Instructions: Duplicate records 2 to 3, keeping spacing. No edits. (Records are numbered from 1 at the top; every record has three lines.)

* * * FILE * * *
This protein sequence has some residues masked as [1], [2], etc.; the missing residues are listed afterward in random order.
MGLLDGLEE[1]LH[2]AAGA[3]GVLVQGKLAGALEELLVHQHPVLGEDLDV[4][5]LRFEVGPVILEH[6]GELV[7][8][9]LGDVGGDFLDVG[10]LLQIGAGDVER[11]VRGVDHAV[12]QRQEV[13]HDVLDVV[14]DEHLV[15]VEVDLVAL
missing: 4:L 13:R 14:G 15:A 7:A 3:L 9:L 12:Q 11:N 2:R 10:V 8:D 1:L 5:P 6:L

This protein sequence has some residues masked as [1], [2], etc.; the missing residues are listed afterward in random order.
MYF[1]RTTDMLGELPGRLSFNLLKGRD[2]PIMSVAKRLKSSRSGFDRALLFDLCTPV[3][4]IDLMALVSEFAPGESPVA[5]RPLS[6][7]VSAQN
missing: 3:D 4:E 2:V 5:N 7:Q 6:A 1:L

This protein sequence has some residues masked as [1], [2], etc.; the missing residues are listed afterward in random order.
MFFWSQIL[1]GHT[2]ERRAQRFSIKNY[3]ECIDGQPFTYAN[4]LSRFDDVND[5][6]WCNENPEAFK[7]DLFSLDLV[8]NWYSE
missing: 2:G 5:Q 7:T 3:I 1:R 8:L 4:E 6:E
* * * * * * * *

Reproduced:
This protein sequence has some residues masked as [1], [2], etc.; the missing residues are listed afterward in random order.
MYF[1]RTTDMLGELPGRLSFNLLKGRD[2]PIMSVAKRLKSSRSGFDRALLFDLCTPV[3][4]IDLMALVSEFAPGESPVA[5]RPLS[6][7]VSAQN
missing: 3:D 4:E 2:V 5:N 7:Q 6:A 1:L

This protein sequence has some residues masked as [1], [2], etc.; the missing residues are listed afterward in random order.
MFFWSQIL[1]GHT[2]ERRAQRFSIKNY[3]ECIDGQPFTYAN[4]LSRFDDVND[5][6]WCNENPEAFK[7]DLFSLDLV[8]NWYSE
missing: 2:G 5:Q 7:T 3:I 1:R 8:L 4:E 6:E